The Relationship Between Obstructive Sleep Apnea and Alzheimer Disease or Parkinson Disease

Happy and healthy senior woman sleeping deeply on her back with CPAP machine mask and hose.
In a Mendelian randomization, researchers evaluated whether a causal genetic relationship exists between OSA and AD or PD.

A Mendelian randomization (MR) analysis found no causal association between obstructive sleep apnea (OSA) and Alzheimer disease (AD) or Parkinson disease (PD). These findings were published in the journal Sleep Medicine.

OSA leads to recurrent oxyhemoglobin desaturation and sleep fragmentation. If untreated, OSA can contribute to mild cognitive impairment, AD, and the progression of PD. This is significant, as few individuals (an estimated 2%) with OSA are diagnosed or receive treatment. OSA is also common comorbidity among patients with PD. Despite the apparent relationship between OSA and AD or PD, it remains unclear whether there is a causal link between these conditions.

In order to evaluate whether there is a causal genetic relationship between OSA and AD or PD, researchers with the First Hospital of China Medical University and the Shengjing Hospital of China Medical University performed an MR analysis. Data were sourced from the FinnGen study, Psychiatric Genomics Consortium (PGC-ALZ), Alzheimer’s Disease Sequencing Project, International Genomics of Alzheimer’s Project, UK Biobank, and International Parkinson’s Disease Genomics Consortium. The combined sample sizes were 16,761 cases and 201,194 control individuals for OSA, 71,880 cases and 383,378 control individuals for AD, and 33,774 cases and 449,056 control individuals for PD.

There was no evidence to support a relationship between AD and OSA (odds ratio [OR], 0.99; 95% CI, 0.92-1.08). No heterogeneity of effects estimates were observed between individual variants (Q, 5.062; P =.167) nor were any outliers or pleiotropic effects found (P =.26).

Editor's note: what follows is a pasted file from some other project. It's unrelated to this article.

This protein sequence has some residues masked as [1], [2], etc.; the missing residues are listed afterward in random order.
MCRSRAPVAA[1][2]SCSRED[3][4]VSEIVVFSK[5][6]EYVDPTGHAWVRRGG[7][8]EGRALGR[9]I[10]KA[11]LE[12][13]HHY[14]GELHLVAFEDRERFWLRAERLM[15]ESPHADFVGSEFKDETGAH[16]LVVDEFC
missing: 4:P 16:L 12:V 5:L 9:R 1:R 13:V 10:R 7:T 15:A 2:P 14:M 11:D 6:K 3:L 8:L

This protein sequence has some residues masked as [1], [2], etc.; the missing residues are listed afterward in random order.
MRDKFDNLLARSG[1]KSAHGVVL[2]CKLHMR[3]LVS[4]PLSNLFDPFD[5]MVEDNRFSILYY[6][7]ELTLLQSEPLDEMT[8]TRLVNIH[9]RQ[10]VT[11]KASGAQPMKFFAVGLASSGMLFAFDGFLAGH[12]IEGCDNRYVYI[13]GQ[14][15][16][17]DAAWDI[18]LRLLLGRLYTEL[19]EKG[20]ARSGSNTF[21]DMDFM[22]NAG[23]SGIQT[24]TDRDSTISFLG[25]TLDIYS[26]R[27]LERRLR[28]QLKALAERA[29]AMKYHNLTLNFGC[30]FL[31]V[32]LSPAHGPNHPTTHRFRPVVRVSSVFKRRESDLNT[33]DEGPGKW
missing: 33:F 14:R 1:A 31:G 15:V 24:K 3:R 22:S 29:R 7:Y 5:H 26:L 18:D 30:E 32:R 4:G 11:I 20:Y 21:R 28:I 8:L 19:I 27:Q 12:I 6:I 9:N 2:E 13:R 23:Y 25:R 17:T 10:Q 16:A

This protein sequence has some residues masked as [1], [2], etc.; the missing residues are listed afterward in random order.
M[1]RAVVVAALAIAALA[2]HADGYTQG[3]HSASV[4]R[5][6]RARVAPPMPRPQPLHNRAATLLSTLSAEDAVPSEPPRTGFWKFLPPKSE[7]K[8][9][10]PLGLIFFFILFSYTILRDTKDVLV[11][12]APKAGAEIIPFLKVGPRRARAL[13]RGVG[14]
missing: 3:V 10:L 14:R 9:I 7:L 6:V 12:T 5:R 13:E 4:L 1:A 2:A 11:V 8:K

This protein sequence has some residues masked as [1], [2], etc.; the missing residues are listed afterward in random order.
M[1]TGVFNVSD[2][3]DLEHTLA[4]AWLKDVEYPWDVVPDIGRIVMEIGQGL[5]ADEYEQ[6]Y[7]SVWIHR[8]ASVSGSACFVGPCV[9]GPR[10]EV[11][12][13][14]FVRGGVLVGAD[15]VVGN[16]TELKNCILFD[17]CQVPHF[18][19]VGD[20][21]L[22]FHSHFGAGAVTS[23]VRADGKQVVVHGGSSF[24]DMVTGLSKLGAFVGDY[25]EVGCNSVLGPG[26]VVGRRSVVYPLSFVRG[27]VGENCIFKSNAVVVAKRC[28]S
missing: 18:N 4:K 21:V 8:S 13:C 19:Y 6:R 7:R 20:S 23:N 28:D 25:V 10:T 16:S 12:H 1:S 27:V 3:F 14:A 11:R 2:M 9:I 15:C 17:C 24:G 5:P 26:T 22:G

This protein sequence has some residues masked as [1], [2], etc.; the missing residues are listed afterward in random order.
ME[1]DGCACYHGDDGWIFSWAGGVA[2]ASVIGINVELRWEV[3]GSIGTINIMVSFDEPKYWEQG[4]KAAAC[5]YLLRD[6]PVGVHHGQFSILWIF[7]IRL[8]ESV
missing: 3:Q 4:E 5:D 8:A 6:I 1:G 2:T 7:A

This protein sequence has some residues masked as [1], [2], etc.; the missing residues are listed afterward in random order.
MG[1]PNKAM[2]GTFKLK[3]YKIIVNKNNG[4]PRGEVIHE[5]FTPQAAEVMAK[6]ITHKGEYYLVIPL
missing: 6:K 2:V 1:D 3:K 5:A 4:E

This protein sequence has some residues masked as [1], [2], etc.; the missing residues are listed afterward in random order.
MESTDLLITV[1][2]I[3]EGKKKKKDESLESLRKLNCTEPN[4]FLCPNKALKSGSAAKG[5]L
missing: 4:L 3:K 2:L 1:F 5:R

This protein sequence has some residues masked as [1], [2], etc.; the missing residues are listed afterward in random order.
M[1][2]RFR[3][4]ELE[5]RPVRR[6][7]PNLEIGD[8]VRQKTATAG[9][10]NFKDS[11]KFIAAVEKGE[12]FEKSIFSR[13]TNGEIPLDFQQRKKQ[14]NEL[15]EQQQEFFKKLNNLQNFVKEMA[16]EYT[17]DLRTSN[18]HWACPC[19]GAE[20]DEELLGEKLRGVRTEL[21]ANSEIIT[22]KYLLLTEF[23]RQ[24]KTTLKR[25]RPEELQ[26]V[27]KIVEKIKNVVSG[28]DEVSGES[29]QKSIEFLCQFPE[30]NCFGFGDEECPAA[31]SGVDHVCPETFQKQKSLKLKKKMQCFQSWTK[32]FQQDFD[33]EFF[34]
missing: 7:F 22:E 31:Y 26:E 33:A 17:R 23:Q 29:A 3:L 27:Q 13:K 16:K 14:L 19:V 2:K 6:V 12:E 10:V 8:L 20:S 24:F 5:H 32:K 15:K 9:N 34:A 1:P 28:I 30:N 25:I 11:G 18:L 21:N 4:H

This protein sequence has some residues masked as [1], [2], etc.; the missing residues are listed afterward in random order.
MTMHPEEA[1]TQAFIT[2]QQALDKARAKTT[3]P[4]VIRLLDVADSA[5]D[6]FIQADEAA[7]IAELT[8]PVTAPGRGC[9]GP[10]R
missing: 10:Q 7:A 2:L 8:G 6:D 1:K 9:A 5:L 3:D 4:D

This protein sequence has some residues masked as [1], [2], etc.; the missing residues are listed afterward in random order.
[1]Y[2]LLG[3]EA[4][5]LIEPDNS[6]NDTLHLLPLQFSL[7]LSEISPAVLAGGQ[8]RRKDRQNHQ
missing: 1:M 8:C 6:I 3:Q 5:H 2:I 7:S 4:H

Similarly, PD and OSA were not related (OR, 0.82; 95% CI, 0.47-1.4) and there was no evidence to support heterogeneity or pleiotropy (P =.144).

The major limitation of this study was that the full summary genome-wide association study statistics for OSA were unavailable, making it impossible to perform a multivariable and mediation MR analysis which would have evaluated the indirect and direct causal links between OSA and AD or PD.

“The present study found no evidence for causal associations between OSA and the risk

of AD or PD in individuals of European ancestry,” the researchers stated.

They believe their findings suggest that “observed associations between OSA and AD, PD might be driven by reverse causation or potential confounders, probably due to multiple mechanisms including the deleterious effects of its vascular comorbidities, disruption of sleep, intermittent hemodynamic and hypoxia changes, and common risk factors.”


Li J, Zhao L, Ding X, Cui X, Qi L, Chen Y. Obstructive sleep apnea and the risk of Alzheimer’s disease and Parkinson disease: A Mendelian randomization study OSA, Alzheimer’s disease and Parkinson disease. Sleep Med. Published online June 9, 2022. doi:10.1016/j.sleep.2022.06.004

This article originally appeared on Neurology Advisor